Fix this by creating an ffp daemon script.
touch /ffp/start/users.sh chmod +x /ffp/start/users.sh vi /ffp/start/users.sh
Make the script match the following
#!/ffp/bin/bash echo "Changing user home directories" usermod -d [HOME PATH] [USERNAME]
Continue adding more usermod -d statements as you create new system users.
Fix .bashrc being ignored
The default install does not bother to read the .bashrc file so we need to modify this to enable us to set custom paths.
Make a backup of /ffp/etc/profile
cp /ffp/etc/profile .
Edit the file
Change the PATH block to look like this
# Set the default system $PATH: PATH=/ffp/bin:/usr/bin:/bin if [ $(/ffp/bin/id -u) -eq 0 ]; then PATH=/ffp/sbin:/usr/sbin:/sbin:$PATH fi export PATH # MODIFIED: ensure ~/.bashrc is read if [ -r "$HOME/.bashrc" ]; then . $HOME/.bashrc fi
Install dependencies from the ffp repository.
funpkg -i /ffp/pkg/extra-packages/All/perl-5.10-2.tgz ipkg install sudo ipkg install bash
Symlink /ffp/bin/perl to /usr/bin/perl
ln -s /ffp/bin/perl /usr/bin/perl adduser -h /mnt/HD_a2/ffp/home/git -g "git user" -S -D -G git -s /ffp/bin/bash git store-passwd.sh
Add the following line to the user daemon as mentioned above
usermod -d /mnt/HD_a2/ffp/home/git git
Setup gitolite in the /mnt/HD_a2/ffp/home/git directory.
su - git cd git clone git://github.com/sitaramc/gitolite gitolite/src/gl-system-install vi ~/.bashrc
Add the following lines
export PATH=/mnt/HD_a2/fpp/home/git/bin:$PATH logout su - git gl-setup /path/to/your/[my key file].pub
Clone the repository on your local machine
git clone git@[IP ADDRESS]:gitolite-admin
IMPORTANT: These instructions are not complete. Once gitosis is running it does not allow the creation of new repositories. Follow the Gitolite instructions instead.
Ensure you have updated any packages before continuing. See the section “Update Packages” for how to do this.
I recommend using optware for installing this as it will automatically get all the dependencies.
ipkg install gitosis
This will create a gitosis user.
We also need some other packages to setup gitosis
ipkg install sudo ipkg install bash
Set gitosis to use /ffp/bin/bash for its shell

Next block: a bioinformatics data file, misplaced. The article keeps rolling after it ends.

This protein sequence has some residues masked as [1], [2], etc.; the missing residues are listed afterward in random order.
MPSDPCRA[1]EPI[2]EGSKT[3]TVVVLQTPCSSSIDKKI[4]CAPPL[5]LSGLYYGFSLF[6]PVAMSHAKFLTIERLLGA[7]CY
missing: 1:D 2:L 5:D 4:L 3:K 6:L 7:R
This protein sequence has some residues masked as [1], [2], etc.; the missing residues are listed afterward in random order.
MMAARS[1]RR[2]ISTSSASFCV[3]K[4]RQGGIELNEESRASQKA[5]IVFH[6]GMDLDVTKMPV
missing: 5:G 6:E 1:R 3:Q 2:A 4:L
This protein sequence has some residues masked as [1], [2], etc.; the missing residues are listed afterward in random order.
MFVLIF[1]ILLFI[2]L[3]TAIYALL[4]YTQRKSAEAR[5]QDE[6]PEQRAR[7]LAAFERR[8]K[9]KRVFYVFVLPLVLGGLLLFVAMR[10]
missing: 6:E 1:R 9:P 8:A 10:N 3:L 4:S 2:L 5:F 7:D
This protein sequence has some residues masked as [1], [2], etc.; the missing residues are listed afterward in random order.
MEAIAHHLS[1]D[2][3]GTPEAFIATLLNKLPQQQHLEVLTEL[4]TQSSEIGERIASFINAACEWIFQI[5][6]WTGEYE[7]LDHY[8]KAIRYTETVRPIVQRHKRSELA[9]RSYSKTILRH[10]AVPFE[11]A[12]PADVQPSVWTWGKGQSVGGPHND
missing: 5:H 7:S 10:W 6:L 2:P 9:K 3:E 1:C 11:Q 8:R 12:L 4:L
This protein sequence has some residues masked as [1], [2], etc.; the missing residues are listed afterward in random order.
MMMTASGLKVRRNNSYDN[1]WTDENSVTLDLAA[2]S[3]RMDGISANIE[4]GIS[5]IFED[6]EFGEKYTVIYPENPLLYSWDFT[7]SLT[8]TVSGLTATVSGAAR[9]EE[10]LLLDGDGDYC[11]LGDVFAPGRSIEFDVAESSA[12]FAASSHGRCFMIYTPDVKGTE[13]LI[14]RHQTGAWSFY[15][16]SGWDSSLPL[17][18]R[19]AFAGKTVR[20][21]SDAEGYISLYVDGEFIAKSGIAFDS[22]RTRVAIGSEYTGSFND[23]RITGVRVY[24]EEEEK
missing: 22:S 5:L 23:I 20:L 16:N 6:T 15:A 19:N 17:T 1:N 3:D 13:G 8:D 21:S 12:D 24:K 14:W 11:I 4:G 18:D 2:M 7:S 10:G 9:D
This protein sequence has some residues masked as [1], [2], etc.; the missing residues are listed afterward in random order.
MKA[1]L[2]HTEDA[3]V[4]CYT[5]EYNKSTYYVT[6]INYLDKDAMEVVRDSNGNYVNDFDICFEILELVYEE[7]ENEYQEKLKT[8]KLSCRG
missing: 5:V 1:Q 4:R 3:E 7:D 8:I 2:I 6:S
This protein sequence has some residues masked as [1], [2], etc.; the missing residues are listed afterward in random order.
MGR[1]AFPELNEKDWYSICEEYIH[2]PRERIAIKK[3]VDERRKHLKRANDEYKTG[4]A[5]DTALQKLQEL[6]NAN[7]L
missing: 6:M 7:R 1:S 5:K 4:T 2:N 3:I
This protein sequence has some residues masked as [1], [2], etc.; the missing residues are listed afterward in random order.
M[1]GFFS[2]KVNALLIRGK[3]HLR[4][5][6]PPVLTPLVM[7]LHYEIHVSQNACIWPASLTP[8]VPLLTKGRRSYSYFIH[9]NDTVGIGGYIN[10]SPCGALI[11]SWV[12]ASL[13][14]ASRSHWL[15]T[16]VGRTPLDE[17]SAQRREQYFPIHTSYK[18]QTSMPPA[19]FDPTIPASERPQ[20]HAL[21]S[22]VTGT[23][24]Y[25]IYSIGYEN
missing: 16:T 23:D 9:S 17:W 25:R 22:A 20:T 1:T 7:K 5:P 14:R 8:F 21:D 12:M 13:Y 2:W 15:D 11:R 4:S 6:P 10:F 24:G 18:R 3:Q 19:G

This MUST be /ffp/bin/bash, /bin/bash will not execute the /ffp/etc/profile and setup the user environment and gitosis in /opt/bin will not work.
usermod -s /ffp/bin/bash gitosis
Write the passwd file to flash.
Add the following line to the users daemon script for gitosis as mentioned previously
usermod -d /opt/share/gitosis gitosis
Initialise the git repositories, this requires your public key from earlier to enable the first checkouts of the repository
sudo -H -u gitosis /opt/bin/gitosis-init < /ffp/home/root/.ssh/[my key file].pub
We need to fix non-interactive SSH shells not reading ~/.bashrc
Edit /ffp/etc/ssh/sshd_config and add the following lines:
PermitUserEnvironment yes StrictModes no
Restart sshd or reboot the device
Add the path to the SSH environment
Add the line (note: we can’t use variables here):
Configure SSH on your local machine to use your public key when connecting to your server.
Host gitosis Hostname [IP ADDRESS] User gitosis IdentityFile ~/.ssh/[my key file]
Check out the repository on your machine
git clone gitosis@[IP ADDRESS]:gitosis-admin.git
Daemon control scripts reside in /ffp/start
Any script in here with execute permissions will be automatically run at startup.
This lets to create scripts that run daemons, programs, will add cron jobs and perform other tasks.
This can be very useful as some things (such as cron) are removed at boot.
Start daemon / run script on boot – Add execute access to the start script
chmod a+x /ffp/start/[daemonname].sh
Don’t start daemon / run script on boot – Remove execute access to the start script
chmod a-x /ffp/start/[daemonname].sh
Help! I got locked out of SSH!
Hopefully you still have access to your Volume_1 share.
Even if you have write access, the /ffp directory is not writable remotely, so you can’t fix your SSH config without telnet or ssh access.
If you have telnet access, use that and undo whatever you did. You can try “/ffp/start/sshd.sh restart” and see if there are any errors. If that fails, try rebooting the machine.
Re-install fun-plug as stated in the first section of this article.
Re-installing fun-plug doesn’t destroy any files that aren’t core config. This will reset the SSH config and re-enable SSHD and Telnet.
Re-try SSH, if you are still locked out, re-try telnet.
can’t load library
Running older Funplug versions with new software can lead to some problems finding the correct paths for libraries.
I recently updated Transmission and received the following error:
/opt/bin/transmission-daemon: can't load library 'librt.so.0'
I added this to my /opt/etc/init.d/S99transmission.sh script.
# Update library path LD_LIBRARY_PATH=/lib:/mnt/HD_a2/ffp/opt/optware/lib:/mnt/HD_a2/ffp/lib export LD_LIBRARY_PATH